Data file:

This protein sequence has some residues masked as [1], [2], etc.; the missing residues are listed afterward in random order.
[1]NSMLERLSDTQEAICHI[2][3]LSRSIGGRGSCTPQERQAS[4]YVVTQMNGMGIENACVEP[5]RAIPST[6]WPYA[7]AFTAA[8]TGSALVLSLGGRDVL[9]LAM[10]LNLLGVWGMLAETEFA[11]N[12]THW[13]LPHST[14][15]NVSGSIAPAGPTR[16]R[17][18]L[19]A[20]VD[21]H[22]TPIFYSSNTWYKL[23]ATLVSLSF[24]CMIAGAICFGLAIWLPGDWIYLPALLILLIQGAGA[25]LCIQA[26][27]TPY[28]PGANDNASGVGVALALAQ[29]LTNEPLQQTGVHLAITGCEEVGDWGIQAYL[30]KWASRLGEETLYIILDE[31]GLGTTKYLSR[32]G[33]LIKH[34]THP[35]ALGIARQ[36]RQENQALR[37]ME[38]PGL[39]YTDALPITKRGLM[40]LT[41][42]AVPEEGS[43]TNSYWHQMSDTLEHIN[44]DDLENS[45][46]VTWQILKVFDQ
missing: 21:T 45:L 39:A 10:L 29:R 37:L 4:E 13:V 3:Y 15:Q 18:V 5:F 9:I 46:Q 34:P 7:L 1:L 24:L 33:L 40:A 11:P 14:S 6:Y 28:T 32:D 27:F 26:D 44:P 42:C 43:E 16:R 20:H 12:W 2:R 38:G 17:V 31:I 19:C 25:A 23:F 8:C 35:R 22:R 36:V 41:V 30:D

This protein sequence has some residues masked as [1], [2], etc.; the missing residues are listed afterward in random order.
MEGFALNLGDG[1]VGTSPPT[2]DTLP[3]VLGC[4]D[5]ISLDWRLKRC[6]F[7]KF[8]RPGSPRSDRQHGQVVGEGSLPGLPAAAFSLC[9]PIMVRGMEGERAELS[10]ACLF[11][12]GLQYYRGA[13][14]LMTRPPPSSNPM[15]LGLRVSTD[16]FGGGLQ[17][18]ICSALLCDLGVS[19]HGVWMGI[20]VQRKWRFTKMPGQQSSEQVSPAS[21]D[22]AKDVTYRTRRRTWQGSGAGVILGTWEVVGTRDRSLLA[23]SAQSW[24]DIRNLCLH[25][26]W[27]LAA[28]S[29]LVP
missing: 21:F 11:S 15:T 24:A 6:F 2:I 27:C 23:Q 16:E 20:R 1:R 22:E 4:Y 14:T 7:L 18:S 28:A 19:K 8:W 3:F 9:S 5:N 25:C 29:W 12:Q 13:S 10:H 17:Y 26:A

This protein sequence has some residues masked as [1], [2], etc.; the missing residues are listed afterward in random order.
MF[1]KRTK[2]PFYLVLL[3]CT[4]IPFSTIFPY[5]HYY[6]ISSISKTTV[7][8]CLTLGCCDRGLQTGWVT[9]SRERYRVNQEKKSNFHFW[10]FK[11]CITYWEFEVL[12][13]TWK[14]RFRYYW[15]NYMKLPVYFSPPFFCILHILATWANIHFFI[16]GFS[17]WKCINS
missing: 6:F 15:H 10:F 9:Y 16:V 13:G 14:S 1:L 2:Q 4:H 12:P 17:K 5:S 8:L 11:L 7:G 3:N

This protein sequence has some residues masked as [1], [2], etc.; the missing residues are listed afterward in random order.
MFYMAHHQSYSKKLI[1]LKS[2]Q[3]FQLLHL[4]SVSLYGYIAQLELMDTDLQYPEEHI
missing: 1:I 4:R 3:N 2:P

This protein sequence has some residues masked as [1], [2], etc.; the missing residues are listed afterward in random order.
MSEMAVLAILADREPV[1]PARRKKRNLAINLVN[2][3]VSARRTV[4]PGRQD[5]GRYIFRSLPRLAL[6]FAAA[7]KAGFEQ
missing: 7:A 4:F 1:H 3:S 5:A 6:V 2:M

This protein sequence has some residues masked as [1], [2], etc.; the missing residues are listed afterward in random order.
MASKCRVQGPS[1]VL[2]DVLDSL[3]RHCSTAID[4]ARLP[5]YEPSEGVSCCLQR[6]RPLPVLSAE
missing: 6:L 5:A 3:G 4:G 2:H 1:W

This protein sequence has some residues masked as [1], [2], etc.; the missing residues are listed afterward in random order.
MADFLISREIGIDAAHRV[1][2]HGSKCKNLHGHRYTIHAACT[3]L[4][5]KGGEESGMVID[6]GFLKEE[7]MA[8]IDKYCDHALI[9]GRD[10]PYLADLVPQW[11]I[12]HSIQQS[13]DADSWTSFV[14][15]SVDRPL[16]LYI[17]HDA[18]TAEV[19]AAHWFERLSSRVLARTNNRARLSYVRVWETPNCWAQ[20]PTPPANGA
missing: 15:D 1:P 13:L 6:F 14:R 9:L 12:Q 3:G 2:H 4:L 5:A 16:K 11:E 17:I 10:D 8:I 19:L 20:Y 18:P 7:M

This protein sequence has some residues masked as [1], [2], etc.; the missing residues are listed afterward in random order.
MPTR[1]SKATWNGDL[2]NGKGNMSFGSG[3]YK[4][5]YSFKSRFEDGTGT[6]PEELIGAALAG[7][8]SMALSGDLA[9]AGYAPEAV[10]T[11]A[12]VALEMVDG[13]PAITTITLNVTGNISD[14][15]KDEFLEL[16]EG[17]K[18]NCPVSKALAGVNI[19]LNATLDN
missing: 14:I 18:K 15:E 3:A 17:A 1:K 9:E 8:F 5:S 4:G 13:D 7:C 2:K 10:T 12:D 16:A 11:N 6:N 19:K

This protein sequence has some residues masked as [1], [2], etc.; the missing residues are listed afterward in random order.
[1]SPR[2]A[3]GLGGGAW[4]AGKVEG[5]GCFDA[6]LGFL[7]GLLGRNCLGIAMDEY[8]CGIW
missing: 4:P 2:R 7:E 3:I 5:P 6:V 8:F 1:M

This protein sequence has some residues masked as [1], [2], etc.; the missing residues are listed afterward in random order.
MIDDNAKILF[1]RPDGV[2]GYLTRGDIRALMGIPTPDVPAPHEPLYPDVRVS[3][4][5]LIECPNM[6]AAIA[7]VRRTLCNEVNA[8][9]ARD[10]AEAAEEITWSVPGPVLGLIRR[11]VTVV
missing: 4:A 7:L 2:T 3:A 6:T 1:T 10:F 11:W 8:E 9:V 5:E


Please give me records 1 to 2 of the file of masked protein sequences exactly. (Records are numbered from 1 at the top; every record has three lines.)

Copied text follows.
This protein sequence has some residues masked as [1], [2], etc.; the missing residues are listed afterward in random order.
[1]NSMLERLSDTQEAICHI[2][3]LSRSIGGRGSCTPQERQAS[4]YVVTQMNGMGIENACVEP[5]RAIPST[6]WPYA[7]AFTAA[8]TGSALVLSLGGRDVL[9]LAM[10]LNLLGVWGMLAETEFA[11]N[12]THW[13]LPHST[14][15]NVSGSIAPAGPTR[16]R[17][18]L[19]A[20]VD[21]H[22]TPIFYSSNTWYKL[23]ATLVSLSF[24]CMIAGAICFGLAIWLPGDWIYLPALLILLIQGAGA[25]LCIQA[26][27]TPY[28]PGANDNASGVGVALALAQ[29]LTNEPLQQTGVHLAITGCEEVGDWGIQAYL[30]KWASRLGEETLYIILDE[31]GLGTTKYLSR[32]G[33]LIKH[34]THP[35]ALGIARQ[36]RQENQALR[37]ME[38]PGL[39]YTDALPITKRGLM[40]LT[41][42]AVPEEGS[43]TNSYWHQMSDTLEHIN[44]DDLENS[45][46]VTWQILKVFDQ
missing: 21:T 45:L 39:A 10:L 29:R 37:L 4:E 13:V 3:Y 15:Q 18:V 5:F 9:I 46:Q 34:P 7:L 1:L 24:L 33:L 40:A 11:P 14:S 6:Y 28:T 32:D 27:F 26:D 44:P 42:C 43:E 16:R 20:H 12:W 2:R 38:G 17:V 31:I 19:C 25:A 23:F 8:C 35:R 22:R 36:V 41:V 30:D

This protein sequence has some residues masked as [1], [2], etc.; the missing residues are listed afterward in random order.
MEGFALNLGDG[1]VGTSPPT[2]DTLP[3]VLGC[4]D[5]ISLDWRLKRC[6]F[7]KF[8]RPGSPRSDRQHGQVVGEGSLPGLPAAAFSLC[9]PIMVRGMEGERAELS[10]ACLF[11][12]GLQYYRGA[13][14]LMTRPPPSSNPM[15]LGLRVSTD[16]FGGGLQ[17][18]ICSALLCDLGVS[19]HGVWMGI[20]VQRKWRFTKMPGQQSSEQVSPAS[21]D[22]AKDVTYRTRRRTWQGSGAGVILGTWEVVGTRDRSLLA[23]SAQSW[24]DIRNLCLH[25][26]W[27]LAA[28]S[29]LVP
missing: 21:F 11:S 15:T 24:A 6:F 2:I 27:C 23:Q 16:E 20:R 1:R 22:E 4:Y 14:T 7:L 18:S 28:A 19:K 8:W 3:F 9:S 5:N 25:C 29:W 12:Q 13:S 10:H 17:Y 26:A